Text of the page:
IRS Improves Its Performance During Tax Season Despite Staff and Budget Cuts
Agency is also diving into implementation of new tax law, GAO finds.
Despite an untimely hardware outage on this April’s Tax Day, the Internal Revenue Service overall improved its performance in handling the 2018 filing season, a watchdog found.
The tax agency met target dates for processing returns and delivering refunds while also reducing call-waiting times for taxpayers seeking help, according to a Government Accountability office report released on Monday.
The fly in the ointment was continued delays in catching up on back correspondence, auditors said. But GAO credited the service, which has seen its workforce cut by more than 10,000 full-time employees and its budget sliced by $658 million (5.5 percent) between fiscal 2013 and 2018, with steady progress in implementing the massive Tax Cuts and Jobs Act enacted last December.
From Jan. 1 through April 21, GAO reported, the IRS, “answered 80 percent of calls seeking live assistance, which is a slight increase from about 79 percent for the same period last year, and reduced the average caller’s wait time to speak to an assistor from 6.5 minutes to 5.1 minutes. This marks the third year of measured improvements since IRS reached a low of a 37.5 percent level of service in 2015 with a 23.1-minute average wait time,” auditors wrote.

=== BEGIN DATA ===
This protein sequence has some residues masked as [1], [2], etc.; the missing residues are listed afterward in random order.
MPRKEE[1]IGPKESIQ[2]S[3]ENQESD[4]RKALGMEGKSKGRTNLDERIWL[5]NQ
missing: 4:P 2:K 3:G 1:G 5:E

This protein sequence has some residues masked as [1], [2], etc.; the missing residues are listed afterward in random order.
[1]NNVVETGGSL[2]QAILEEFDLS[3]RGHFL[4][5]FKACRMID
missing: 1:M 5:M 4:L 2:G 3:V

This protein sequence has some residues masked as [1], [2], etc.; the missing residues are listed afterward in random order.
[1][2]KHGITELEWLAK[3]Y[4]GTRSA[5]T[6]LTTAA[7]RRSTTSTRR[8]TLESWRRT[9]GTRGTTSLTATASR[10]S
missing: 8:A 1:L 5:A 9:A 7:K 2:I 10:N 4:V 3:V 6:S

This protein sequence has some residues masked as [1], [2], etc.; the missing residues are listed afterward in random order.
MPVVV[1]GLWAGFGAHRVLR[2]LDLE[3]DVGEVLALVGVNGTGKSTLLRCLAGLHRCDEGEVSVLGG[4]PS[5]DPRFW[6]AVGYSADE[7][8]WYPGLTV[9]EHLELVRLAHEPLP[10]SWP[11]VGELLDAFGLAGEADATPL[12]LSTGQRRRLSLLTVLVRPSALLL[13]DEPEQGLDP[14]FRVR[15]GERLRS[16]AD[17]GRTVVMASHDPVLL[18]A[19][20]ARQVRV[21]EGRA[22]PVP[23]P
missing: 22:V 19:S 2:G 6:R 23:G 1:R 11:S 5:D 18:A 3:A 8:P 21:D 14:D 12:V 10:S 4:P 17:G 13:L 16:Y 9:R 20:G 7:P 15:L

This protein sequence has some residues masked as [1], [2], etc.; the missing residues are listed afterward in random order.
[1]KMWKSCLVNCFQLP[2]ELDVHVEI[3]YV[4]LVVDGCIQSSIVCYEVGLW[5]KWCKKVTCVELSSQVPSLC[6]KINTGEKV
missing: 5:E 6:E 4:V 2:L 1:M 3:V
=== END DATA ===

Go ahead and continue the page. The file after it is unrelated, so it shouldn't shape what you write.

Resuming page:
Also encouraging for agency leaders was the increasing number of taxpayers using online services at IRS.gov, including the tool for viewing account balances.
IRS units were late, however, in responding to some 37 percent of written correspondence as of the end of the 2018 filing season, up from about 26 percent at the same time in 2017. This “overage,” as staffers call it, has been a past concern of GAO, which has recommended that Treasury Department officials make it a performance goal.
The good news was that the Tax Day system outage did not prevent the IRS from meeting its targets for handling individual returns, despite some difficulty hiring seasonal employees to transfer data from paper to electronic format, a position “perceived as undesirable in a low-unemployment environment,” the report noted.
All this was done at the same time the agency was assembling a Tax Reform Implementation Office. The agency’s Human Capital Office has called for hiring of 1,100 new staff to fill positions “requiring a variety of competencies and provide additional training on tax law for current employees,” GAO noted.
To implement 119 provisions of the new law, IRS planners seek staff to interpret the statute, create or revise some 500 forms, publish related guidance, reprogram 140 interrelated return processing systems and conduct extensive “taxpayer outreach,” GAO said.
Though the agency got a cash infusion of $320 million early this year for technology upgrades and implementing the new law, GAO noted that President Trump’s fiscal 2019 budget request for the IRS of $11.1 billion “is less than the fiscal year 2000 level for IRS, after adjusting for inflation.”
GAO commended the IRS Human Capital Office for its new attendance at weekly planning meetings for the new tax law, and recommended that Treasury focus more on accelerating the stalled correspondence with taxpayers.
IRS managers largely agreed, though expressing a different interpretation of the data on tardiness.